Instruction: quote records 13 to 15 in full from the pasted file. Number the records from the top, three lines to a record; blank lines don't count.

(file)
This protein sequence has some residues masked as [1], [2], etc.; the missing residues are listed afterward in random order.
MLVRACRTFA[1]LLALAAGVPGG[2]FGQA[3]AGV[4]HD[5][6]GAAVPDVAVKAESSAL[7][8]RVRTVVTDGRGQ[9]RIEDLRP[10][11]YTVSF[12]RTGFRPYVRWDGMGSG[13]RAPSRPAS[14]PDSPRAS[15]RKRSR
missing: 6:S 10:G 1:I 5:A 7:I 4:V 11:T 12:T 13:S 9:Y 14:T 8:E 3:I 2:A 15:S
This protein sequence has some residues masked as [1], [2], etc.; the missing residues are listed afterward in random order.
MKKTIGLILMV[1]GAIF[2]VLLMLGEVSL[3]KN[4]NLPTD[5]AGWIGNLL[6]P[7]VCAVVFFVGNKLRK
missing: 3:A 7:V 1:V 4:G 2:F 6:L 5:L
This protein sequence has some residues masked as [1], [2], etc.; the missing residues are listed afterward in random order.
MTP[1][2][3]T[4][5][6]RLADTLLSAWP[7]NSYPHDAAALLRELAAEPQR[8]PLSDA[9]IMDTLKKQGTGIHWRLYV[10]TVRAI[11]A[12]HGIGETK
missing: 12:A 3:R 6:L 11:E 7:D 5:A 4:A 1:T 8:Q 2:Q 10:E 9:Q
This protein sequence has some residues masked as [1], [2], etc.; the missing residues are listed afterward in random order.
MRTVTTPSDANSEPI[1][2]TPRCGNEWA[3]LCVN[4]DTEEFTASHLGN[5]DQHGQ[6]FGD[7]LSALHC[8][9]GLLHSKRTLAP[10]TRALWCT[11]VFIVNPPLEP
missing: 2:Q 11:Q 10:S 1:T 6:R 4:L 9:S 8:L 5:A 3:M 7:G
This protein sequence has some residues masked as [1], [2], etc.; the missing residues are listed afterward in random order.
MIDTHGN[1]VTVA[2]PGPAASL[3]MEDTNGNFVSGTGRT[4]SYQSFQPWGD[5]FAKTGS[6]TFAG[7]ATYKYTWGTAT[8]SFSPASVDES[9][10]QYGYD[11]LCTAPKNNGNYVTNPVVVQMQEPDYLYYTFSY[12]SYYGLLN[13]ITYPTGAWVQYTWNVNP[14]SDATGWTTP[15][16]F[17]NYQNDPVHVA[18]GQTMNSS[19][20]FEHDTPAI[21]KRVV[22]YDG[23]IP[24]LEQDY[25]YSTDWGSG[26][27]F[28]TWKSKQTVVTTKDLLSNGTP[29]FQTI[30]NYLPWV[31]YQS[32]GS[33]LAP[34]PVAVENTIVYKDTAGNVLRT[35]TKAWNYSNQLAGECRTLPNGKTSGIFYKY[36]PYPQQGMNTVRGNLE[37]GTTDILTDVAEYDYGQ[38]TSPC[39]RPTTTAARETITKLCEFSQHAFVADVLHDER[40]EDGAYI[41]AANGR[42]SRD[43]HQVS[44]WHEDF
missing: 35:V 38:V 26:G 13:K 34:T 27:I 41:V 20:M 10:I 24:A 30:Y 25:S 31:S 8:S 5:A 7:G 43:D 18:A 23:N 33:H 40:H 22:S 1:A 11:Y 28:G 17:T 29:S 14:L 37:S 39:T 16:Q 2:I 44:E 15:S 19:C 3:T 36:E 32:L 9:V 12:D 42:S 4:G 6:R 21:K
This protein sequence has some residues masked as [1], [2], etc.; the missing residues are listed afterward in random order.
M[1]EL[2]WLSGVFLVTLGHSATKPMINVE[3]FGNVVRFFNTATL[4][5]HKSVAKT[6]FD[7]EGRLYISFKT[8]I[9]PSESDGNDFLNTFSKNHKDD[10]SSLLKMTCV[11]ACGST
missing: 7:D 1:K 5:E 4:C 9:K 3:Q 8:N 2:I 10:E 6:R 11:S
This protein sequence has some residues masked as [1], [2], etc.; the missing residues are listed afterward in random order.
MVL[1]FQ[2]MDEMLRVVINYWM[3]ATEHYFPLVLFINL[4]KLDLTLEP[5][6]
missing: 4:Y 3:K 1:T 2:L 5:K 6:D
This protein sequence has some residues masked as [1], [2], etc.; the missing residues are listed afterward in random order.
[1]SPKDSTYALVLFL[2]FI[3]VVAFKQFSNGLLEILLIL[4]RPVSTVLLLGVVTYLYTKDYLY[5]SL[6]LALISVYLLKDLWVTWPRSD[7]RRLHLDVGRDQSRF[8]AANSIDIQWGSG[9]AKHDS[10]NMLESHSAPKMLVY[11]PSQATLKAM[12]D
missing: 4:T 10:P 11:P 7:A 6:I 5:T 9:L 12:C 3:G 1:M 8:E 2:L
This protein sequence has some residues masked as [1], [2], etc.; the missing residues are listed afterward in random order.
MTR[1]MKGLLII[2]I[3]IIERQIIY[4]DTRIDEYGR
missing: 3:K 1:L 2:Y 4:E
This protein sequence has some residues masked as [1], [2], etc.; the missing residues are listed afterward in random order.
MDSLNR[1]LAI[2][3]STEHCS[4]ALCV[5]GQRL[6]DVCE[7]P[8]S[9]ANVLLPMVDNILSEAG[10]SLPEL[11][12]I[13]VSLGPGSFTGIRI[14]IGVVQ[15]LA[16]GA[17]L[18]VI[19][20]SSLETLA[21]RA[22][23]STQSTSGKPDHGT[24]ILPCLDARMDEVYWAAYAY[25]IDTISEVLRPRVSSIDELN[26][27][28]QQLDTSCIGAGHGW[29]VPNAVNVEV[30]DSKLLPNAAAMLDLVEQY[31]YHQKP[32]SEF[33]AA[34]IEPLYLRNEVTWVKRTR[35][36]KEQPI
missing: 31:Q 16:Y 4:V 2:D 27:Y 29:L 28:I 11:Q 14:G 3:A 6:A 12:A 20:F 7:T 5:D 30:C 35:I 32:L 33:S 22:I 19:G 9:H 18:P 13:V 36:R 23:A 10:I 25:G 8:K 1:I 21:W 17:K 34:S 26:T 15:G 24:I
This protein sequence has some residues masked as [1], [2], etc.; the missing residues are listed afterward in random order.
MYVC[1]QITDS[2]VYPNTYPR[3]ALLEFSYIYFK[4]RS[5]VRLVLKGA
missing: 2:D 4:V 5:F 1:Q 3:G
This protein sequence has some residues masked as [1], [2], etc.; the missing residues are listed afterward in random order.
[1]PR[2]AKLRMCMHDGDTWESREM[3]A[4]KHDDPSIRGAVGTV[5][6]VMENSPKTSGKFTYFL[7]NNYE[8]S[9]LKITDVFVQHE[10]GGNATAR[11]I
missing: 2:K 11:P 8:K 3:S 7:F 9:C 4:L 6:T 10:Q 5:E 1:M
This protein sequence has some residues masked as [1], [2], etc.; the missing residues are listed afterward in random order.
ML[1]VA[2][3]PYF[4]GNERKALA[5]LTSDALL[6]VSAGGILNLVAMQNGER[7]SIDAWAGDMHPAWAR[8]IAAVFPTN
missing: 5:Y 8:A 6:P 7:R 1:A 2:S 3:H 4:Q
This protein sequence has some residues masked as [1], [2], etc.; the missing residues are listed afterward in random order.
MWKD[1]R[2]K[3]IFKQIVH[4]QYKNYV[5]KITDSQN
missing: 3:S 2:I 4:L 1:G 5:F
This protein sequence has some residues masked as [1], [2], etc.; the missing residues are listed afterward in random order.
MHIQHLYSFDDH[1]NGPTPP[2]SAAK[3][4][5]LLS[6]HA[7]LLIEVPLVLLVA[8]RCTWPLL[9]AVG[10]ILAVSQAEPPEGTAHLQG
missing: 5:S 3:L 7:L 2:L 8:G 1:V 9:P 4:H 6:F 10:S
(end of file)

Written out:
This protein sequence has some residues masked as [1], [2], etc.; the missing residues are listed afterward in random order.
ML[1]VA[2][3]PYF[4]GNERKALA[5]LTSDALL[6]VSAGGILNLVAMQNGER[7]SIDAWAGDMHPAWAR[8]IAAVFPTN
missing: 5:Y 8:A 6:P 7:R 1:A 2:S 3:H 4:Q
This protein sequence has some residues masked as [1], [2], etc.; the missing residues are listed afterward in random order.
MWKD[1]R[2]K[3]IFKQIVH[4]QYKNYV[5]KITDSQN
missing: 3:S 2:I 4:L 1:G 5:F
This protein sequence has some residues masked as [1], [2], etc.; the missing residues are listed afterward in random order.
MHIQHLYSFDDH[1]NGPTPP[2]SAAK[3][4][5]LLS[6]HA[7]LLIEVPLVLLVA[8]RCTWPLL[9]AVG[10]ILAVSQAEPPEGTAHLQG
missing: 5:S 3:L 7:L 2:L 8:G 1:V 9:P 4:H 6:F 10:S